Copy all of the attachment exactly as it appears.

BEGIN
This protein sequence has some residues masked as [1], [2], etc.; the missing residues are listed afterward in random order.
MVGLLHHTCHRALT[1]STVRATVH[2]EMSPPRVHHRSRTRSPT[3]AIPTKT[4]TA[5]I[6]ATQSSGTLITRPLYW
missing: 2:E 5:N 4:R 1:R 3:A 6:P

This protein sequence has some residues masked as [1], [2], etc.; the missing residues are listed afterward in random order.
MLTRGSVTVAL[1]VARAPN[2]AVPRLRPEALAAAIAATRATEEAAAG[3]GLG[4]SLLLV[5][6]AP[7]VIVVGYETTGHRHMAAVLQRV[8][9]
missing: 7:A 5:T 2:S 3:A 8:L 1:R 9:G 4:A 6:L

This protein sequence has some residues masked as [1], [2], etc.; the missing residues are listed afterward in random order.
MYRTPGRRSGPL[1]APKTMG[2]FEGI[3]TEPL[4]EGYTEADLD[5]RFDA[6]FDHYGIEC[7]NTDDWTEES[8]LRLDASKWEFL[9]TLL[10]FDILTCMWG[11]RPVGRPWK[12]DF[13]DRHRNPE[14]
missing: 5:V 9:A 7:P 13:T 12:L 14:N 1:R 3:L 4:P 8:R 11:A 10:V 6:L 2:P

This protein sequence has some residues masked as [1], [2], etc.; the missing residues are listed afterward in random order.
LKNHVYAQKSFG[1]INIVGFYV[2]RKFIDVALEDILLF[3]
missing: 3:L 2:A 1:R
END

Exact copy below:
This protein sequence has some residues masked as [1], [2], etc.; the missing residues are listed afterward in random order.
MVGLLHHTCHRALT[1]STVRATVH[2]EMSPPRVHHRSRTRSPT[3]AIPTKT[4]TA[5]I[6]ATQSSGTLITRPLYW
missing: 2:E 5:N 4:R 1:R 3:A 6:P

This protein sequence has some residues masked as [1], [2], etc.; the missing residues are listed afterward in random order.
MLTRGSVTVAL[1]VARAPN[2]AVPRLRPEALAAAIAATRATEEAAAG[3]GLG[4]SLLLV[5][6]AP[7]VIVVGYETTGHRHMAAVLQRV[8][9]
missing: 7:A 5:T 2:S 3:A 8:L 1:R 9:G 4:A 6:L

This protein sequence has some residues masked as [1], [2], etc.; the missing residues are listed afterward in random order.
MYRTPGRRSGPL[1]APKTMG[2]FEGI[3]TEPL[4]EGYTEADLD[5]RFDA[6]FDHYGIEC[7]NTDDWTEES[8]LRLDASKWEFL[9]TLL[10]FDILTCMWG[11]RPVGRPWK[12]DF[13]DRHRNPE[14]
missing: 5:V 9:A 7:P 13:T 12:L 14:N 1:R 3:L 4:P 8:R 11:A 10:V 6:L 2:P

This protein sequence has some residues masked as [1], [2], etc.; the missing residues are listed afterward in random order.
LKNHVYAQKSFG[1]INIVGFYV[2]RKFIDVALEDILLF[3]
missing: 3:L 2:A 1:R